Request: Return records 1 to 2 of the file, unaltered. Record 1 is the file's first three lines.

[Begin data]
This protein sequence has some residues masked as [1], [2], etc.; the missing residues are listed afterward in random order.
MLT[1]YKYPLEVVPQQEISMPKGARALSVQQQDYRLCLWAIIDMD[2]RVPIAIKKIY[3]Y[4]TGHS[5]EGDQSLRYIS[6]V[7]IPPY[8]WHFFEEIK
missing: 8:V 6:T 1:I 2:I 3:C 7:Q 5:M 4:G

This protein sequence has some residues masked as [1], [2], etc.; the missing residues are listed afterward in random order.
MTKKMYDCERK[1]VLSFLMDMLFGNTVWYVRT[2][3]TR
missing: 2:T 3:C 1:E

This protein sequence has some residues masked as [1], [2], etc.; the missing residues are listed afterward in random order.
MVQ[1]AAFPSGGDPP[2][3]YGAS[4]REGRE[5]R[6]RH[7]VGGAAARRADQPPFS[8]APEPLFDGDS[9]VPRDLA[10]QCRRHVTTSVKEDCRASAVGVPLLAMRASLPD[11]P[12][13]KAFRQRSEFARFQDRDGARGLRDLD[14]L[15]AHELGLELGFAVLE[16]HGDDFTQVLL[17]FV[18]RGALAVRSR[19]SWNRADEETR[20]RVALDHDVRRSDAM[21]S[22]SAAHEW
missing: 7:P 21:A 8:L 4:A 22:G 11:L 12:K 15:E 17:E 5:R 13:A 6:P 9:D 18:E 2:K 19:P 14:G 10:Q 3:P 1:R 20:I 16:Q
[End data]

This protein sequence has some residues masked as [1], [2], etc.; the missing residues are listed afterward in random order.
MLT[1]YKYPLEVVPQQEISMPKGARALSVQQQDYRLCLWAIIDMD[2]RVPIAIKKIY[3]Y[4]TGHS[5]EGDQSLRYIS[6]V[7]IPPY[8]WHFFEEIK
missing: 8:V 6:T 1:I 2:I 3:C 7:Q 5:M 4:G

This protein sequence has some residues masked as [1], [2], etc.; the missing residues are listed afterward in random order.
MTKKMYDCERK[1]VLSFLMDMLFGNTVWYVRT[2][3]TR
missing: 2:T 3:C 1:E